Hunan Spring Onion Pancakes

You can cut each pancake into 4 wedges

What you need to know:

Recipe. The secret to making great spring onion pancakes is to make sure that you fry the spring onions before adding them to the dough.

Regardless of what your source of heat be it a hot rock or an electric frying pan or an ordinary one over a gas flame; no matter how fancy the name viz. blintzes, crepes or Nockerin all these confections are easily mixed and made from simple batters.

Always remember that there are three equally important things that need to be in control in producing pancakes and waffles, the surface of your griddle or pan as well as the evenness of its heat.  Mix the liquid ingredients quickly into the dry ingredients and above all make sure that you do not overheat. A valuable hint is to give just enough quick strokes to barely moisten the dry ingredients.

Ignore the lumps and surprisingly superior results are gained if most pancake doughs are mixed and then allowed to rest, covered, refrigerated for 3 to 6 hours or longer prior to cooking. Important to note is that the resting period does not apply to recipes which include separately beaten egg whites or to yeast raised cakes that have the word ‘raised’ in the title. Variation in moisture content of flour makes it wise to test the batter if too thick by diluting with a little water and if too thin by adding a little flour. If your griddle is a modern one or is of soap stone, you may not need to use any type of fat. Nor should you need to grease any seasoned pan surface if you have at least two tablespoons of butter for every cup of liquid in your recipe.  If you are using a frying pan or crepe pan, you may grease it lightly and continue to do so between batches.

Before cooking, test the griddle by letting a few drops of cold water fall on it. If the water bounces and sputters, the griddle is ready to use. If the water just sits and boils, the griddle is not hot enough. If the water vanishes, the griddle is too hot.

The Hunan spring onion pancake is frequently thought of as a bread and truth be told, it is in fact a cousin of the famous and much loved Indian naan, thin, browned and crisp yet textured in the center. It is eaten as a snack or part of the main course in a large meal and is a Hunan tradition. For that matter, some insist that no one but a chef from Hunan should even attempt to cook these pancakes. Notwithstanding this, the onion pancake, in various forms, is known and enjoyed throughout China. Most spring onion pancakes are made from a basic dough with fresh spring onions being most essential though some are made from a batter. Some are thin and flat, while others are thick. None is baked; rather they are all fried. The secret to making great spring onion pancakes is to make sure that you fry the spring onions before adding them to the dough and to use lard which is the traditional choice of preference.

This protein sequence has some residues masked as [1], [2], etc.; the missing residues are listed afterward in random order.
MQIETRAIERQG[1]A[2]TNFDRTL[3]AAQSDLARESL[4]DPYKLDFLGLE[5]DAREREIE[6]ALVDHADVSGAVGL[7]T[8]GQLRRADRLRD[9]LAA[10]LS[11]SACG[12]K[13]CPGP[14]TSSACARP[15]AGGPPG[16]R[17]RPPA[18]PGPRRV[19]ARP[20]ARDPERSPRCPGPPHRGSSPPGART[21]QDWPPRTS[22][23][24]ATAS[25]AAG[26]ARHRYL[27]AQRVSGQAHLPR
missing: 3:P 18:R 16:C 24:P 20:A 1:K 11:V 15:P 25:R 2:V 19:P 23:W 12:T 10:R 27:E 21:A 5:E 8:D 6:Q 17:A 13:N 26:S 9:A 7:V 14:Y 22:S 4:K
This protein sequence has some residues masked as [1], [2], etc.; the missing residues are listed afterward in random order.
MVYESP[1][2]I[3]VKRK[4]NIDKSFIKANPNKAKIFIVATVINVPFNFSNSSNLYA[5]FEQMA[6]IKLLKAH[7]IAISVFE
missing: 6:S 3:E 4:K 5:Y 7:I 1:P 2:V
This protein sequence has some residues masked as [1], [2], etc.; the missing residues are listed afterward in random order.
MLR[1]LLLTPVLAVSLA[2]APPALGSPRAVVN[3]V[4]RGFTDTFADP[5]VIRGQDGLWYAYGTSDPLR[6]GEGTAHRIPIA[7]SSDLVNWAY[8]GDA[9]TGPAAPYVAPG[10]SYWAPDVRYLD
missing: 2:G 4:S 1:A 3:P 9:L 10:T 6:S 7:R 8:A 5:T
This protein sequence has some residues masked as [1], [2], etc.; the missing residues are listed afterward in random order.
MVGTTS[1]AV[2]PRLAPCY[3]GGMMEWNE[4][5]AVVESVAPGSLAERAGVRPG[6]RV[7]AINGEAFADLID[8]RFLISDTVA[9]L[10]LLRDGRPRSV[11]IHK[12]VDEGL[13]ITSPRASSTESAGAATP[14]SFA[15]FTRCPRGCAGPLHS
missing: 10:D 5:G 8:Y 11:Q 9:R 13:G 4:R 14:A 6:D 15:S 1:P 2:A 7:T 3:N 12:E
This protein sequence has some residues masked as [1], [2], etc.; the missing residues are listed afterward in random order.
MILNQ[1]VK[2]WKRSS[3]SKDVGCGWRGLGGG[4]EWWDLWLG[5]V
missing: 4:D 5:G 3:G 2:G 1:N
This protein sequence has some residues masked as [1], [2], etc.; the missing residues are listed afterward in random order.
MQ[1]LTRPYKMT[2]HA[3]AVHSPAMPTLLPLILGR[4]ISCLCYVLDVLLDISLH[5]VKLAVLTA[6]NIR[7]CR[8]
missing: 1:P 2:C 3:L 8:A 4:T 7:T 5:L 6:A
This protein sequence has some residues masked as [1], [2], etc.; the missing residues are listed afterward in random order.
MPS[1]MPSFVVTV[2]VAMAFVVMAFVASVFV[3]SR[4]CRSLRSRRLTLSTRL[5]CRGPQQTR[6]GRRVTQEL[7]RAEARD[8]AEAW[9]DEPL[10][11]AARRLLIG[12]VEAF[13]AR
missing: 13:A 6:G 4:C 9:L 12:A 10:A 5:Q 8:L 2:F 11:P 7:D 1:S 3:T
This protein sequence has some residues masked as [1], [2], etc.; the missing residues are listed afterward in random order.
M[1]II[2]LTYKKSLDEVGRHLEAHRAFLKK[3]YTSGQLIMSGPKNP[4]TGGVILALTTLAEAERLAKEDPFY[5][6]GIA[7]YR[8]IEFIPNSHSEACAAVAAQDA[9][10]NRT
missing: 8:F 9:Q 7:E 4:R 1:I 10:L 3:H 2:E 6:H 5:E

Serves 4 – 6

  • ½ cup melted lard
  • 1 ½ cup Supreme baking flour
  • ¼ teaspoon salt
  • ½ cup warm water
  • Vegetable oil for work surface
  • 10 tablespoons vegetable oil, or more if needed


1. Heat a wok over medium heat for 20 seconds before adding the lard and then immediately add the spring onions. Cook for 4 to 5 minutes making sure that you continuously stir to avoid burning. Turn off the heat and pour the contents of the work into a small bowl and allow to cook for 10 minutes.

2. Mix together the flour and salt and make a well in the center. Gradually add the warm water to the well (which should be warm to the touch) and use your fingers to combine it with the flour until it is absorbed. Add the lard and spring onions and continue to mix with your fingers until the lard is absorbed and the spring onions are evenly distributed.

3. Using a dough scrapper lift the dough from the surface with one hand and begin kneading it with the other hand and knead for about 10 minutes or until smooth and elastic. Cover with a damp cloth and let rest for 30 minutes or so.

4. Lightly rub a work surface with vegetable oil. Transfer the dough to the oiled surface and roll out to six inches long. Fold the long sides toward the center, overlapping them slightly. Roll out again in a 6- inch length and then and then fold as before. Repeat this one more time and then shape the dough into a log 4- inches long and cut crosswise into 4 equal parts. Place the pieces in a warm place away from a draft and cover with a plastic wrap. Let the dough rest for a good 30 minutes or until the pieces are very soft.

5. Work with one piece at a time and keep the others covered with the damp cloth. Again, rub the work surface with vegetable oil and transfer the dough to the oiled surface. Roll out into a circle about 8 inches in diameter and cover with a piece of waxed paper and then repeat with the remaining 3 pieces.

6. Heat a wok over high heat for 30 seconds before adding the spring onions. When a wisp of white smoke appears turn off the heat and gently place the pancake into the pan and shallow fry for about 20 seconds. Then turn the heat to medium and shallow fry the pancake for another minute or so until it turns brown. Remove the pancake to a plate lined with a paper towel. Repeat with the remaining 3 pancakes. The oil should always be ¼ inch deep so added more if needed.

7. You can cut each pancake into 4 wedges as it is removed from the pan and serve at once. Or you can cook all the 4 pancakes, stacking them separated by paper towels and then cut them all at the same time.

NB: Variation

If you don’t have the time to make cakes that look like tortillas, just buy Mexican flour tortillas, spread them with sesame oil, egg, and spring onions and proceed as above.